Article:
exempt all aid personnel and aid-related cargo from duties,  taxes and other
forms of levy and to publish a scale  of reasonable tariffs for the  payment
of services  rendered at the demand  of an agency for  the clearance of  aid
cargo at ports and  airports.  In return, international aid agencies working
with the  Somali people will maintain  impartiality in the  conduct of their
activities, develop a  coordinated approach to programme implementation  and
pay due regard  to local social customs  and cultural and religious  values.
SACB is closely monitoring  the implementation of the Code of Conduct with a
view  to advising  donors and  international  partners to  take  appropriate
action whenever deemed necessary, including suspension of activities.

38.  To  pursue rehabilitation in the absence  of a central government,  the
United  Nations  strategy  in  Somalia  focuses  on  the  implementation  of
community-based interventions  aimed at rebuilding local infrastructures and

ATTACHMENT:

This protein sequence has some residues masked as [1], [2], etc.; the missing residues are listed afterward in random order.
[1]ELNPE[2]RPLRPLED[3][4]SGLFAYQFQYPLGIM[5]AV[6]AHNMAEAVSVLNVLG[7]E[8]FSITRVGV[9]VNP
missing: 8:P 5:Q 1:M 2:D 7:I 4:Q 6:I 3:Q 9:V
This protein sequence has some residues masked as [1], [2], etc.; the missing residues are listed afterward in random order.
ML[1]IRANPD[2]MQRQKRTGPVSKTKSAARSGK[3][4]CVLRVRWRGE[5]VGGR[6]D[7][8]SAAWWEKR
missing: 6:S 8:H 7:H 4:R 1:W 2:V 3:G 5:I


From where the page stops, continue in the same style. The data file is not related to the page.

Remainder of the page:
increasing  the self-reliance  of the  local population.   Implementation of
the UNDP-funded Somalia Rural Rehabilitation Programme continues, with  area
offices established at Boroma, Burao, Bossaso  and Baidoa and sub-offices at
Gabiley and  Hargeisa. The Programme strives  to revitalize local  economies
and  build  the  capacity  of  communities  through  the  introduction  of a
multisectoral  package  of  sustainable  rehabilitation  projects  in  which
community  members  participate  fully  at  all   stages  of  planning   and
implementation.  The Programme has had  considerable positive impact on  the
daily lives of people in the  target communities through the  rehabilitation
of public buildings,  schools, community centres,  water supplies and health
centres.   This has led to  a boost of  community confidence manifested in a

return of refugees and a higher  level of private investment. Implementation
of a similar  project, executed by  the United  Nations Volunteers, for  the
integrated agricultural and area development of  the Juba Valley started  in
December 1994.

39.   To complement  these rural-based  efforts, UNDP  and the International
Labour Organization (ILO) are cooperating in  the formulation of a programme
to support income-generation and training activities  at Baidoa, Bossaso and
Kismayo.    The  programme  will  address   the  problems  of  poverty   and
unemployment  among specific  sections of  the urban  population,  including
women, youth,  internally displaced  persons and the  disabled.  As  soon as
security  conditions permit, UNDP  and the  United Nations  Centre for Human